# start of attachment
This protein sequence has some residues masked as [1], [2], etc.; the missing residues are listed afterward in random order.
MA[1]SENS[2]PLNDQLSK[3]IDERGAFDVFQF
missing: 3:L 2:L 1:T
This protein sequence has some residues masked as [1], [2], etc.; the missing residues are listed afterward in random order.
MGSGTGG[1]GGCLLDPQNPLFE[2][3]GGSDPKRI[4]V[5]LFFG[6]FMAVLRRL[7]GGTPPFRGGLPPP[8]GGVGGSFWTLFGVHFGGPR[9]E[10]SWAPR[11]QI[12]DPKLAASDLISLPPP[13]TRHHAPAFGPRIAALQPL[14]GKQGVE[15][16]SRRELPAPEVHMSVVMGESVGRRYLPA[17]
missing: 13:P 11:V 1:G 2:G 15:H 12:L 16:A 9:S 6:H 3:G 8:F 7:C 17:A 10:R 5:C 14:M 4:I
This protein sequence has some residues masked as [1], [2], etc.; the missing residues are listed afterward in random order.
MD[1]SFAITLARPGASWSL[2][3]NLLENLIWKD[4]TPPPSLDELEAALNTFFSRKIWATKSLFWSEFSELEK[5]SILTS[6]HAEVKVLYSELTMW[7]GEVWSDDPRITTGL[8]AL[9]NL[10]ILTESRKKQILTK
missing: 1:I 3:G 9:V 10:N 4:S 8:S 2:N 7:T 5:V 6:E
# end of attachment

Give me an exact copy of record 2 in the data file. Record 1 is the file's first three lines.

This protein sequence has some residues masked as [1], [2], etc.; the missing residues are listed afterward in random order.
MGSGTGG[1]GGCLLDPQNPLFE[2][3]GGSDPKRI[4]V[5]LFFG[6]FMAVLRRL[7]GGTPPFRGGLPPP[8]GGVGGSFWTLFGVHFGGPR[9]E[10]SWAPR[11]QI[12]DPKLAASDLISLPPP[13]TRHHAPAFGPRIAALQPL[14]GKQGVE[15][16]SRRELPAPEVHMSVVMGESVGRRYLPA[17]
missing: 13:P 11:V 1:G 2:G 15:H 12:L 16:A 9:S 6:H 3:G 8:F 7:C 17:A 10:R 5:C 14:M 4:I